It was a carpenter ant, genus CAMPONOTUS. One reason I knew it was a carpenter ant and not, say, a fire ant, harvester ant, mound-building ant, or field ant, was because of its relatively large size -- one-third of an inch long (9 mm). Also, you can see in its picture that there's a single "node" or bump on the slender "waist" connecting the ant's thorax and abdomen. Many ant-types have two bumps, most notably in our area the fire ants. Also, the ant's "back," the top of its thorax, is smoothly curved, making it look humpbacked. You might be interested in the University of California's "Illustrated Key to Identifying Common Household Ants" found on the Internet at

Carpenter ants dig tunnels in wood for their nests. Often around camp I locate their nests because as they excavate they pile their sawdust-like frass near their tunnels' entrances. Of course this weakens wooden structures, so some homeowners buy chemicals to get rid of them. These ants don't eat wood, however. Their diet consists of dead and living insects, aphid and scale honeydew, and juices of ripe fruit, especially sweet juice.


Ever since I have been at Laurel Hill I have wondered about something regarding the loess mantling the entire plantation at depths of maybe 30 to 50 feet (9 to 15 m). That is, gullying in this loess goes on at an astonishing rate. Right now a ravine is eating beneath the fence of one of my gardens and in other places similar ravines are cutting through the woods and into the fields.

On my page at I explain that our loess was deposited 10 to 12 thousand years ago. Well, if the rate of erosion we see today had been proceeding for at least 10,000 years, it's hard to imagine how there could be any loess uplands left at all. This is where Warren Grabau's beaver dams come in.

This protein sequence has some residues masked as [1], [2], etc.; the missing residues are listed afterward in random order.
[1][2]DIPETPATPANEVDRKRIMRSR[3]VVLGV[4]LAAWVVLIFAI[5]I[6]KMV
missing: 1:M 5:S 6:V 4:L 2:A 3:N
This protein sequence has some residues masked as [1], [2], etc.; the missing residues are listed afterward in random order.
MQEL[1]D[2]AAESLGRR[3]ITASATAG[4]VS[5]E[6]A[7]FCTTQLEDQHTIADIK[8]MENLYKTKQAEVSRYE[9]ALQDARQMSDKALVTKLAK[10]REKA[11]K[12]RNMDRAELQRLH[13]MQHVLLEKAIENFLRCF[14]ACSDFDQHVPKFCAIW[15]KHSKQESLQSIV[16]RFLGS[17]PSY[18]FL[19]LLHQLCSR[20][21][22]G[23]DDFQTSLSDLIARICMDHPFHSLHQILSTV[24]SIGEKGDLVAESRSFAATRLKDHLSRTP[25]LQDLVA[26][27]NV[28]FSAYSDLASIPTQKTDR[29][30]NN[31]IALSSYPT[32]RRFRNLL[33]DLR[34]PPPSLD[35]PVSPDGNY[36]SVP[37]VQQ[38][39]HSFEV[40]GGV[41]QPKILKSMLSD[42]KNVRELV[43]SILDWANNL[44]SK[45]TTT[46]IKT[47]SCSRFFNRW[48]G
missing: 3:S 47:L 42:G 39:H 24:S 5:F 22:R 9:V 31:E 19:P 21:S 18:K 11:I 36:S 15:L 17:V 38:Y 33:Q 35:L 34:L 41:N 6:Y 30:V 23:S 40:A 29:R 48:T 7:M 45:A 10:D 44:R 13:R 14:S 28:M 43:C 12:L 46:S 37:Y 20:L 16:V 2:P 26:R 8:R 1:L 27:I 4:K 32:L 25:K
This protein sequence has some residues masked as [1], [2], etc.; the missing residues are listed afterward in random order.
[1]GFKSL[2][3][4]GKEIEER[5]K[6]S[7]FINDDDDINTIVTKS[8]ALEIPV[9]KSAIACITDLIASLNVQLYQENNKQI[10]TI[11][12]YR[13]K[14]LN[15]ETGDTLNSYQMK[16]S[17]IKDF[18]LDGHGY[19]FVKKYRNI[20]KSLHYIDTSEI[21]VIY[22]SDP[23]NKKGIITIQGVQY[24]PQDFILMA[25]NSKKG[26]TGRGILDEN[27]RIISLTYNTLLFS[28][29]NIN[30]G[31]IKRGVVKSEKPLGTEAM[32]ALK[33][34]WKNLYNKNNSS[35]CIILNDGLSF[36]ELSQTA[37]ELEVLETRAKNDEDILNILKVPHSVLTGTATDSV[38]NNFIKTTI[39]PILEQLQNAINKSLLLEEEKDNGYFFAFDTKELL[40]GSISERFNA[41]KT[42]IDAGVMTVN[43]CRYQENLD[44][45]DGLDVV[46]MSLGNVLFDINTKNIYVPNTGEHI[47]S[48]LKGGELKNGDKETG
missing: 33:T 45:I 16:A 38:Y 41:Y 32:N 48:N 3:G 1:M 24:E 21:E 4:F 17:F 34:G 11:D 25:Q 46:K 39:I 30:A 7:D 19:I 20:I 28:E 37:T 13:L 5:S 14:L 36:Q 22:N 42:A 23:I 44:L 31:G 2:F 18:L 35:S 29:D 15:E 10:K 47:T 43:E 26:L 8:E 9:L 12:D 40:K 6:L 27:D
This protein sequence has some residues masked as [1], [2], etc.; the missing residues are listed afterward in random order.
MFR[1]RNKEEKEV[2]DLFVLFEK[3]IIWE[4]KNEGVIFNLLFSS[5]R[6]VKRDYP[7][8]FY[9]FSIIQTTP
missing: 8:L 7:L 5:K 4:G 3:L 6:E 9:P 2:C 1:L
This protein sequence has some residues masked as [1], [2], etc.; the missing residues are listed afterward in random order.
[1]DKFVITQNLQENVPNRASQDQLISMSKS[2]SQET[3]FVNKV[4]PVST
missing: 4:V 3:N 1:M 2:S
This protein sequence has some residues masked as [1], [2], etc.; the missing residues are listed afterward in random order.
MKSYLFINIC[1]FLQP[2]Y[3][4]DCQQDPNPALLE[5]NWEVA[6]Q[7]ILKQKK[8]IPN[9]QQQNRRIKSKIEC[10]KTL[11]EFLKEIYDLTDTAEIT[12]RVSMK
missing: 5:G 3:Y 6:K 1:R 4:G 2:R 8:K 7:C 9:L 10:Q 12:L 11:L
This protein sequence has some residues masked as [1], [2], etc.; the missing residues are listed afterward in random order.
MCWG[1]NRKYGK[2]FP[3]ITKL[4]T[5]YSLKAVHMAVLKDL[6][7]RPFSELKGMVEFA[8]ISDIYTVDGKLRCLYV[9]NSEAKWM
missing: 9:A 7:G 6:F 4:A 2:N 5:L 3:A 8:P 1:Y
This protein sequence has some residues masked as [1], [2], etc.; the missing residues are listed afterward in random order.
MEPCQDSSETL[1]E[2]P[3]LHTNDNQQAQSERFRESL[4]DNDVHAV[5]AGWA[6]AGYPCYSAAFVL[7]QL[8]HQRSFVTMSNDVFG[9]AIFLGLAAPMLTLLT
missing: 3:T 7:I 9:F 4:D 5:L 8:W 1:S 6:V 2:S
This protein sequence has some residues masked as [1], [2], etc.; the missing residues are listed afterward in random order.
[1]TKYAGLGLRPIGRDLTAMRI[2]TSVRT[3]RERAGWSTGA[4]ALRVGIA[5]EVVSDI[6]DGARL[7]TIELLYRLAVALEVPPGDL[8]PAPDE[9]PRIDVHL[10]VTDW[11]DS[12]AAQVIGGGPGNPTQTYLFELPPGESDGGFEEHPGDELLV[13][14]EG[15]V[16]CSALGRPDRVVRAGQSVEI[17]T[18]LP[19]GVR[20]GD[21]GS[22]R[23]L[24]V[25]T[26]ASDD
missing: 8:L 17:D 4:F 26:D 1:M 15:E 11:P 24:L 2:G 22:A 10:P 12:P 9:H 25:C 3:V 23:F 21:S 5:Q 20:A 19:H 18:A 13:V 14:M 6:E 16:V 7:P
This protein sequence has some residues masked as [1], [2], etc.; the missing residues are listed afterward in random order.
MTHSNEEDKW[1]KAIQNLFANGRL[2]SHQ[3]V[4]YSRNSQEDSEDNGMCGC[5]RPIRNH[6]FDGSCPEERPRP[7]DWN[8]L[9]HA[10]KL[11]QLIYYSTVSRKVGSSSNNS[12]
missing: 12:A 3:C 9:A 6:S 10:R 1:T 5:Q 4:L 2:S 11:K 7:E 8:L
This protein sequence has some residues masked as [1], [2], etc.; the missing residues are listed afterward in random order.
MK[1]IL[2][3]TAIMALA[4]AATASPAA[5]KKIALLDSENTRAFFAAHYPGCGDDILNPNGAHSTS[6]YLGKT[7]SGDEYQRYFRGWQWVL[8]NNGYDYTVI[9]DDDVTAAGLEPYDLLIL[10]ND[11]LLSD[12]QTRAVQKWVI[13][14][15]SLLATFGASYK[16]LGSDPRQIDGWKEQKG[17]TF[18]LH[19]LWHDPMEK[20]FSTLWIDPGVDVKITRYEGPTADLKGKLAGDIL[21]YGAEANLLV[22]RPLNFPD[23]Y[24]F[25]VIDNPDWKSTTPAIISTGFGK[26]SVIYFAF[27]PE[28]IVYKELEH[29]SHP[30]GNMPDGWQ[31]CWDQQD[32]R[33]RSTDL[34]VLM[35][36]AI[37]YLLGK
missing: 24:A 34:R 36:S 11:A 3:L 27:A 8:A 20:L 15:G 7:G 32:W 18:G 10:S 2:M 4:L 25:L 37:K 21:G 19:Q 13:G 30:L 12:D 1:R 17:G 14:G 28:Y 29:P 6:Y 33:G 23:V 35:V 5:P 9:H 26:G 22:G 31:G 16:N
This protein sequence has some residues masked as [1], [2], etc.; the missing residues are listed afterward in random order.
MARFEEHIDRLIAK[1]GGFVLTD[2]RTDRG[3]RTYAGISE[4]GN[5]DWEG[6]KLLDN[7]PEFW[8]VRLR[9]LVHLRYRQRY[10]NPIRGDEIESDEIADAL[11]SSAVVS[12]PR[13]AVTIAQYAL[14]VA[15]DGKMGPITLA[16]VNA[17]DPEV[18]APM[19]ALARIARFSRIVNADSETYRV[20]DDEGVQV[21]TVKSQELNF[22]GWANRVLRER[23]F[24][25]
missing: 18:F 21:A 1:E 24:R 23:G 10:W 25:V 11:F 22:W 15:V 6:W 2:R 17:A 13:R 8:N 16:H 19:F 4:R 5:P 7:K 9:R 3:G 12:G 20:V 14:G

Wildlife photographer Jerry Litton and I are involved in a project for which we've been in contact with Mr. Grabau, a geographer in his 80s in Vicksburg, and the author of the excellent Civil War book "Ninety-eight Days: A Geographer's View of the Vicksburg Campaign", Univ. of Tenn. Press, Knoxville. 2000. Mr. Grabau has supplied us with some of his essays, and one of them addresses the loess mystery I've just described. I don't know if the material has been published.

Mr. Grabau suggests that during most of the millennia since the loess was deposited, beaver dams may have converted the Loess Zone's waterways into a series of placid dammed pools, and these pools kept erosion in the zone at a minimum. If this is true, the deep, steep-walled ravines that characterize the zone now may be fairly recent phenomena. Our zone, which stretches along the Mississippi's eastern shore from central Louisiana to western Kentucky and beyond, for most of its existence may have been a gently rolling, unbroken upland. This all may have changed when the Europeans began arriving en masse in the early 1700s, with their insatiable appetite for beaver pelts.

Beaver populations were exterminated. Dams washed out. And then the gullying we see today began.

As you wander our loess uplands, you often notice that in places the slopes leading into bayou bottoms are not continuous, but rather broken into a series of terraces. Might not each terrace represent the destruction of yet another major beaver colony?


Last weekend wildlife photographer Jerry Litton and I did some fieldwork in Homochitto National Forest in the eastern part of our county. We were walking up a medium-size, sandy-bottomed stream when a few feet onto a sandbar and about a foot above the water level we found two sets of toad eggs. BB-size black embryos were developing suspended in double strands of clear, gelatinous matrix.